A Smarter Beginning 

Enough Sleep for Your Child to Learn?

October 15, 2013 / by Susan Sirigatti

We all have days when we’re too tired to think straight.day-82-tired-day_l Well, so do our kids. Unfortunately, in our modern world, even our children aren’t getting enough sleep. This is having serious effects on their development, on their behavior, and on their learning.

Signs of a Sleepy Child

You know them, especially if you’re a mother or a teacher: yawning, difficulty getting up in the morning, wanting to nap or sleep during the day, falling asleep in class, low energy levels, irritability, short attention spans, difficulty focusing on tasks, difficulty solving problems, etc. In fact, recently, there has been an increased awareness of the importance of sleep. This has been accompanied by interesting studies done on the effects of sleep loss.

Studies on the Effects of Sleep Loss on Students

A number of studies have focused on students up through university and on younger children as well. One study that involved students from grade school through university (G. Curcio et al., “Sleep Loss, Learning Capacity and Academic Performance.” Sleep Medicine Review. 2006, 10, 323 – 337) found that at all levels, there is chronic sleep deprivation or poor sleep quality and that his impacts negatively on students’ learning and performance in school.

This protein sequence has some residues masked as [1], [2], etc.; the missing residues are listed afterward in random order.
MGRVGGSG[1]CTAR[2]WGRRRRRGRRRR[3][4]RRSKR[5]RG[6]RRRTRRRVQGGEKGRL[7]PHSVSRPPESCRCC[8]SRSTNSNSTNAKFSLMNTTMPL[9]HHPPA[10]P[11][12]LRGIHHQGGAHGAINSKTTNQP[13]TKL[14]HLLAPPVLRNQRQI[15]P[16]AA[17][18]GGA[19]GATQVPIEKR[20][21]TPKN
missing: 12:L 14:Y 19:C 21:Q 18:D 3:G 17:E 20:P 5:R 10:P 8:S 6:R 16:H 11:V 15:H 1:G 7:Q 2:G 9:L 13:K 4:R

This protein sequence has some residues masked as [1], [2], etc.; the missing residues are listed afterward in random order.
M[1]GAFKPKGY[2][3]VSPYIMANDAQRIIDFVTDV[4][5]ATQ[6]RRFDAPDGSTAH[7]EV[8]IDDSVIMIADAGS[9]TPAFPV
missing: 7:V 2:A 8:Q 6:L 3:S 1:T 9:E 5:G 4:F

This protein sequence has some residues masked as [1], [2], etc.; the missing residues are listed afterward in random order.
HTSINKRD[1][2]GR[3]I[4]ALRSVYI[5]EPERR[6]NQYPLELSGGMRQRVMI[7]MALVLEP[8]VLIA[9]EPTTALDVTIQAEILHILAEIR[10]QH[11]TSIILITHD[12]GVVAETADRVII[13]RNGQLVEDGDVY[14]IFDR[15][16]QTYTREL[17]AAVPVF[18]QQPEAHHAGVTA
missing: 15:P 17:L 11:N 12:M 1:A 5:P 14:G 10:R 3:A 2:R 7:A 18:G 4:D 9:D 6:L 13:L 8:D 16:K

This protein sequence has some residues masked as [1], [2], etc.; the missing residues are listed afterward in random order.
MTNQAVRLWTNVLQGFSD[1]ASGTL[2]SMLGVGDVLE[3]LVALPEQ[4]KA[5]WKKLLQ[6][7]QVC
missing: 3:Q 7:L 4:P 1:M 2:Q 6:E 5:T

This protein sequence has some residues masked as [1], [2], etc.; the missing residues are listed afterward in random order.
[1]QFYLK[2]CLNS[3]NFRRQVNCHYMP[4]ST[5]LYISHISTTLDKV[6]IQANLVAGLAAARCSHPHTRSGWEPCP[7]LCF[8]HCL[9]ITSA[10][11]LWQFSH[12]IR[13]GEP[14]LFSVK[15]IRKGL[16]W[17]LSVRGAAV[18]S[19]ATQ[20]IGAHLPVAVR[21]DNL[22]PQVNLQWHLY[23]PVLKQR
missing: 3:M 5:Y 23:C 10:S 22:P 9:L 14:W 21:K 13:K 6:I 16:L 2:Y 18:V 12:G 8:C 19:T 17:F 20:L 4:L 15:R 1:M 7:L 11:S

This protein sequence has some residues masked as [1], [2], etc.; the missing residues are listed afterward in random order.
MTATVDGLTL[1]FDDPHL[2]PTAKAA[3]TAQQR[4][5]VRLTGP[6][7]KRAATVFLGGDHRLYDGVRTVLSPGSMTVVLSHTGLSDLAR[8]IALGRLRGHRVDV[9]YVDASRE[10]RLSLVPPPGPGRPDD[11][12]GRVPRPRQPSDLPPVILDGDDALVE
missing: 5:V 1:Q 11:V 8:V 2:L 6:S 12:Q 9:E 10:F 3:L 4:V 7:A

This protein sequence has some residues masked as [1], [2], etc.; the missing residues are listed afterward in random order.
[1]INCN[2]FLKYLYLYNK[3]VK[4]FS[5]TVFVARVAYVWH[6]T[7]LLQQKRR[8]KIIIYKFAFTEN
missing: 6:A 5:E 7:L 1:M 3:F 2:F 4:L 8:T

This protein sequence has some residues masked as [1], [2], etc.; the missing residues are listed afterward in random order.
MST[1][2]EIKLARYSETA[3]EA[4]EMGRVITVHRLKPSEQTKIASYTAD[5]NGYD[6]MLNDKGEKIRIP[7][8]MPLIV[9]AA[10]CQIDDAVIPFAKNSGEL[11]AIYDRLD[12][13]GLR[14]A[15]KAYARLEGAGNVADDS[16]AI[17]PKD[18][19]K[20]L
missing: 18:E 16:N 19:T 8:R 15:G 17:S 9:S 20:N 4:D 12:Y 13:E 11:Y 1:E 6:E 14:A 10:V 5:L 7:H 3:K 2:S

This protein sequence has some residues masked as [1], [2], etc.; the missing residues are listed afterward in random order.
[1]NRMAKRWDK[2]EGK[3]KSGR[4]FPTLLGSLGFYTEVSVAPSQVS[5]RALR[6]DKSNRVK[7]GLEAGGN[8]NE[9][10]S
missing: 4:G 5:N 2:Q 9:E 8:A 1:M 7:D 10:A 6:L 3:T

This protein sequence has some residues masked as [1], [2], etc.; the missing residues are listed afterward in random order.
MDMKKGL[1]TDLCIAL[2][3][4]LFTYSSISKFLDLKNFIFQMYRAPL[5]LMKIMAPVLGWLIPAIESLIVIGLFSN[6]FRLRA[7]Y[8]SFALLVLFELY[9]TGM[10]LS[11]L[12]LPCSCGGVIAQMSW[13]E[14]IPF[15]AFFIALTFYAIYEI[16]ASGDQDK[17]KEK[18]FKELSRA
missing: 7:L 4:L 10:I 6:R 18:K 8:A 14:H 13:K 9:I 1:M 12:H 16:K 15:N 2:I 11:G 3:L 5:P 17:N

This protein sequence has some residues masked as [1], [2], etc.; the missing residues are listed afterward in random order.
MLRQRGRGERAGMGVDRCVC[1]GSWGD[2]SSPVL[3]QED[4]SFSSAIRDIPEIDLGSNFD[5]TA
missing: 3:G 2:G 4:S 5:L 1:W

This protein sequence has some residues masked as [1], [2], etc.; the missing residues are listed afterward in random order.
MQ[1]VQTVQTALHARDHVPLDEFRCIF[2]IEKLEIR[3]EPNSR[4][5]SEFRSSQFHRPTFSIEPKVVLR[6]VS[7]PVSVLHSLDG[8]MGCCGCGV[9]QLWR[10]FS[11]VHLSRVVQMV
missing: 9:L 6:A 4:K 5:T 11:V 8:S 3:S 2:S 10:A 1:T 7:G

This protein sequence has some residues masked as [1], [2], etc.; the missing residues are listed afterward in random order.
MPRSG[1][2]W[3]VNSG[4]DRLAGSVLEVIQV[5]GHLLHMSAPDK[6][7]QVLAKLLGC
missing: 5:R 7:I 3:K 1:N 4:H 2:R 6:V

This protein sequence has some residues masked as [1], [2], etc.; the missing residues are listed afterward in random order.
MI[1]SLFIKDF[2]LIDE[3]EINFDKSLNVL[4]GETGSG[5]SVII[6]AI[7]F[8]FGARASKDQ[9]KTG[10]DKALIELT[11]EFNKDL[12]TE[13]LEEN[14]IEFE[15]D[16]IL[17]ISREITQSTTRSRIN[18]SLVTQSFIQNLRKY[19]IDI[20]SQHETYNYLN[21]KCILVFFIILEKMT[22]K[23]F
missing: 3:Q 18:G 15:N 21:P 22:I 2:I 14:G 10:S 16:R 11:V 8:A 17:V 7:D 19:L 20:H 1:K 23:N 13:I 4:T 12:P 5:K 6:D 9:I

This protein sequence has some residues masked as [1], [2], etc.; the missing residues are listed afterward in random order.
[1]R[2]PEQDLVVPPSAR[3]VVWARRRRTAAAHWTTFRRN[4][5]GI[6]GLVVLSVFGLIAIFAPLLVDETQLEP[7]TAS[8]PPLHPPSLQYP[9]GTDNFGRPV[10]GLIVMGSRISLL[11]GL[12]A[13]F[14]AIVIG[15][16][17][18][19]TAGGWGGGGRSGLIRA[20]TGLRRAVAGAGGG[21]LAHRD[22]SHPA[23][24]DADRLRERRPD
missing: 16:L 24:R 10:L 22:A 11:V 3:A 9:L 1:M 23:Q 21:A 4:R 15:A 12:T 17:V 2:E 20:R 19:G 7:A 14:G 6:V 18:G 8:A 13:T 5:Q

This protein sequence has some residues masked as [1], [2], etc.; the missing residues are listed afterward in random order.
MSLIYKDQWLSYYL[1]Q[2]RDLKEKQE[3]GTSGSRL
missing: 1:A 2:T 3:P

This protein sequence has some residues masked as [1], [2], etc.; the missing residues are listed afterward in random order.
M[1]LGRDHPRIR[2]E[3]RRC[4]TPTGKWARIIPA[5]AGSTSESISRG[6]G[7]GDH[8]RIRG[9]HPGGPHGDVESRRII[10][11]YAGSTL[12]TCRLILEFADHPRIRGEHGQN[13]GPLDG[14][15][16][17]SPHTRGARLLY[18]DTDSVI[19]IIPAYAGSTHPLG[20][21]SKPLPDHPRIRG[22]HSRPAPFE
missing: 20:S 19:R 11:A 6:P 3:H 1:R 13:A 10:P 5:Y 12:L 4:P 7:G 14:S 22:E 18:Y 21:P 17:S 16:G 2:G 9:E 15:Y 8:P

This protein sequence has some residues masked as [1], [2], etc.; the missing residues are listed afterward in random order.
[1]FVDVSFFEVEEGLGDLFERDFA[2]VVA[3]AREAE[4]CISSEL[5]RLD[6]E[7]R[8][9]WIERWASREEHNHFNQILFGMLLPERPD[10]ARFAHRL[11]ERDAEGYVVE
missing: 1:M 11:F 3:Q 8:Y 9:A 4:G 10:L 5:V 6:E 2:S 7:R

Higher Cognitive Functions Affected

It is the higher cognitive functions that are most affected. We’re talking about attention, memory and problem solving. From this, the researchers concluded that less sleep produces worse academic performance. This was supported by another study done specifically on children 8 to 12 years old (J.L. Vriend et al., “Manipulating Sleep Duration Alters Emotional Functioning and Cognitive Performance in Children. J. Pediatr.Psychol. 2013 May 28). Here, each child received one hour more sleep for four nights and one hour less sleep for four nights as compared with their regular night’s sleep. After each of the four night blocks, the children’s cognitive and emotional functioning was measured. When the children received less sleep, their memories, attention, and emotional responses were affected negatively.  The conclusion? When the length of the children’s sleep was changed even for only a few days, their functioning during the day was significantly affected. More sleep produced better performance and less sleep produced impaired performance.

Your Child

So if you want a child who gets up easily, is awake and alert in school and focused on the tasks at hand, make sure that she or he gets enough sleep on a regular basis. And if there are quality of sleep issues that you can’t resolve on your own, seek professional help. Your child’s healthy development and academic performance depend on it.

Has your child had sleep issues that affected academic performance? Why not share your thoughts and experiences with us.

Always glad to hear from you,
Susan

Photo credit: Anomatily/Foter/CC BY-NC

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